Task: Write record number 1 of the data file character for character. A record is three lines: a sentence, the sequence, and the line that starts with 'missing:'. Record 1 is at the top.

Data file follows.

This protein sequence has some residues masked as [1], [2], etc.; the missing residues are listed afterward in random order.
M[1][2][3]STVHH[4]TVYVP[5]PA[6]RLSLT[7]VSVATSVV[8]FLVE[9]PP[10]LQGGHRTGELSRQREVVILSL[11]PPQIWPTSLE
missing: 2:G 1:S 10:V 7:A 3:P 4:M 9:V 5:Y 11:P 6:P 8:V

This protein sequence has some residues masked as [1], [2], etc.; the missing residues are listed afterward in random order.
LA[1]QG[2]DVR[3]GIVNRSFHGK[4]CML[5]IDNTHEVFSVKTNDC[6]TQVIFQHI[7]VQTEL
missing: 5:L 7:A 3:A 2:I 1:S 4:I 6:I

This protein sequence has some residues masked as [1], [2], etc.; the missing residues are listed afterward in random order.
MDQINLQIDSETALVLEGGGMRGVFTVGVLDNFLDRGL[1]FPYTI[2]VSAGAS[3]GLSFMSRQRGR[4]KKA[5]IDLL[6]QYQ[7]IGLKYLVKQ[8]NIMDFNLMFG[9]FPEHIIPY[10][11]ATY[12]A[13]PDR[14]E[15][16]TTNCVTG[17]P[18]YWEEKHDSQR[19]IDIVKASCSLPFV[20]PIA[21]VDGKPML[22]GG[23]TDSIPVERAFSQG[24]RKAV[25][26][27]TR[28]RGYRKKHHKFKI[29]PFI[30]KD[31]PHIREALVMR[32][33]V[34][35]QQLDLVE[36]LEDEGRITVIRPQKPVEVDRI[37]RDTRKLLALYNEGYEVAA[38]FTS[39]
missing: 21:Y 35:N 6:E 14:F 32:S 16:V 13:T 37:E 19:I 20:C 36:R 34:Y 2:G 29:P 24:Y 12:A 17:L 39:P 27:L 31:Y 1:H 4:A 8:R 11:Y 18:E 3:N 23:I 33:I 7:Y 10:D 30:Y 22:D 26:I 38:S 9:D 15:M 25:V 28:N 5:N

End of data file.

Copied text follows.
This protein sequence has some residues masked as [1], [2], etc.; the missing residues are listed afterward in random order.
M[1][2][3]STVHH[4]TVYVP[5]PA[6]RLSLT[7]VSVATSVV[8]FLVE[9]PP[10]LQGGHRTGELSRQREVVILSL[11]PPQIWPTSLE
missing: 2:G 1:S 10:V 7:A 3:P 4:M 9:V 5:Y 11:P 6:P 8:V